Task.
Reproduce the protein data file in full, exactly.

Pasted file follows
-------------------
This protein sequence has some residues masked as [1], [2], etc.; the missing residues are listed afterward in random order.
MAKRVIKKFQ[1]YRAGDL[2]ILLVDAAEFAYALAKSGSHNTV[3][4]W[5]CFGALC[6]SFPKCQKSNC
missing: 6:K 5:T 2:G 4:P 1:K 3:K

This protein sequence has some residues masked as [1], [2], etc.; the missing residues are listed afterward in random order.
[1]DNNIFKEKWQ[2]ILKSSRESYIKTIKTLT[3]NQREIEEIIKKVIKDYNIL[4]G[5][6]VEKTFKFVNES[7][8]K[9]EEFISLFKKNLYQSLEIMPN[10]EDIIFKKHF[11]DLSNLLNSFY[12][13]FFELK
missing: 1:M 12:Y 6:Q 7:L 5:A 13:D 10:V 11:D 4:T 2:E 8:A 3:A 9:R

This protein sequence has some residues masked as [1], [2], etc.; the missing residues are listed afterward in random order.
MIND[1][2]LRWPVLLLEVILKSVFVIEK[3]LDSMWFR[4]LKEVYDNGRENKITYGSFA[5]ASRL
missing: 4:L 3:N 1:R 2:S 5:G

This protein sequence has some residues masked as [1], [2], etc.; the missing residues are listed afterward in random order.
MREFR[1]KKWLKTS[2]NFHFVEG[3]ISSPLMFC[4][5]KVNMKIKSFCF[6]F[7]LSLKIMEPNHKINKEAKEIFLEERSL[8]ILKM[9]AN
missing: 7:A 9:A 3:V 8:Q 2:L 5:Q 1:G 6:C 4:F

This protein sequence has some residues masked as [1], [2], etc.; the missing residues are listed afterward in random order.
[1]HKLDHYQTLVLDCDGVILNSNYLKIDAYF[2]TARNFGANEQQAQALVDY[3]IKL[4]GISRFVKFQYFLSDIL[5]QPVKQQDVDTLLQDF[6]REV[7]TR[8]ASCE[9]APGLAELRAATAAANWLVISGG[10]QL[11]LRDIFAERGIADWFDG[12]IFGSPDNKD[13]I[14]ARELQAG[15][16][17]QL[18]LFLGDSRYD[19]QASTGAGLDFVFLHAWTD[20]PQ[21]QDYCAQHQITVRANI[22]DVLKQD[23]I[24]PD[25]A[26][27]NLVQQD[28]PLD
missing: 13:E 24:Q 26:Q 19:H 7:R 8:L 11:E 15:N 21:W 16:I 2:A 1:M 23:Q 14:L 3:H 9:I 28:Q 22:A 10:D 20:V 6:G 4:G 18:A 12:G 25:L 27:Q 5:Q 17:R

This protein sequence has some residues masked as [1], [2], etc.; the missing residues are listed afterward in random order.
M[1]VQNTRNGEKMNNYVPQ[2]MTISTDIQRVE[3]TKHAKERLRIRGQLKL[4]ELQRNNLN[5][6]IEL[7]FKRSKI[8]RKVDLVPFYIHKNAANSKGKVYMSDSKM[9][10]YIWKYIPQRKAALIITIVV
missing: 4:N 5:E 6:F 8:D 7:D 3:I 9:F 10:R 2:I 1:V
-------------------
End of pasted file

This protein sequence has some residues masked as [1], [2], etc.; the missing residues are listed afterward in random order.
MAKRVIKKFQ[1]YRAGDL[2]ILLVDAAEFAYALAKSGSHNTV[3][4]W[5]CFGALC[6]SFPKCQKSNC
missing: 6:K 5:T 2:G 4:P 1:K 3:K

This protein sequence has some residues masked as [1], [2], etc.; the missing residues are listed afterward in random order.
[1]DNNIFKEKWQ[2]ILKSSRESYIKTIKTLT[3]NQREIEEIIKKVIKDYNIL[4]G[5][6]VEKTFKFVNES[7][8]K[9]EEFISLFKKNLYQSLEIMPN[10]EDIIFKKHF[11]DLSNLLNSFY[12][13]FFELK
missing: 1:M 12:Y 6:Q 7:L 5:A 13:D 10:V 11:D 4:T 2:E 8:A 3:A 9:R

This protein sequence has some residues masked as [1], [2], etc.; the missing residues are listed afterward in random order.
MIND[1][2]LRWPVLLLEVILKSVFVIEK[3]LDSMWFR[4]LKEVYDNGRENKITYGSFA[5]ASRL
missing: 4:L 3:N 1:R 2:S 5:G

This protein sequence has some residues masked as [1], [2], etc.; the missing residues are listed afterward in random order.
MREFR[1]KKWLKTS[2]NFHFVEG[3]ISSPLMFC[4][5]KVNMKIKSFCF[6]F[7]LSLKIMEPNHKINKEAKEIFLEERSL[8]ILKM[9]AN
missing: 7:A 9:A 3:V 8:Q 2:L 5:Q 1:G 6:C 4:F

This protein sequence has some residues masked as [1], [2], etc.; the missing residues are listed afterward in random order.
[1]HKLDHYQTLVLDCDGVILNSNYLKIDAYF[2]TARNFGANEQQAQALVDY[3]IKL[4]GISRFVKFQYFLSDIL[5]QPVKQQDVDTLLQDF[6]REV[7]TR[8]ASCE[9]APGLAELRAATAAANWLVISGG[10]QL[11]LRDIFAERGIADWFDG[12]IFGSPDNKD[13]I[14]ARELQAG[15][16][17]QL[18]LFLGDSRYD[19]QASTGAGLDFVFLHAWTD[20]PQ[21]QDYCAQHQITVRANI[22]DVLKQD[23]I[24]PD[25]A[26][27]NLVQQD[28]PLD
missing: 13:E 24:Q 26:Q 19:H 7:R 8:L 11:E 15:N 21:W 16:I 2:A 1:M 23:Q 14:L 3:H 9:I 28:Q 22:A 10:D 20:V 6:G 4:G 18:A 12:G 25:L 27:Q 5:Q 17:R

This protein sequence has some residues masked as [1], [2], etc.; the missing residues are listed afterward in random order.
M[1]VQNTRNGEKMNNYVPQ[2]MTISTDIQRVE[3]TKHAKERLRIRGQLKL[4]ELQRNNLN[5][6]IEL[7]FKRSKI[8]RKVDLVPFYIHKNAANSKGKVYMSDSKM[9][10]YIWKYIPQRKAALIITIVV
missing: 4:N 5:E 6:F 8:D 7:D 3:I 9:F 10:R 2:I 1:V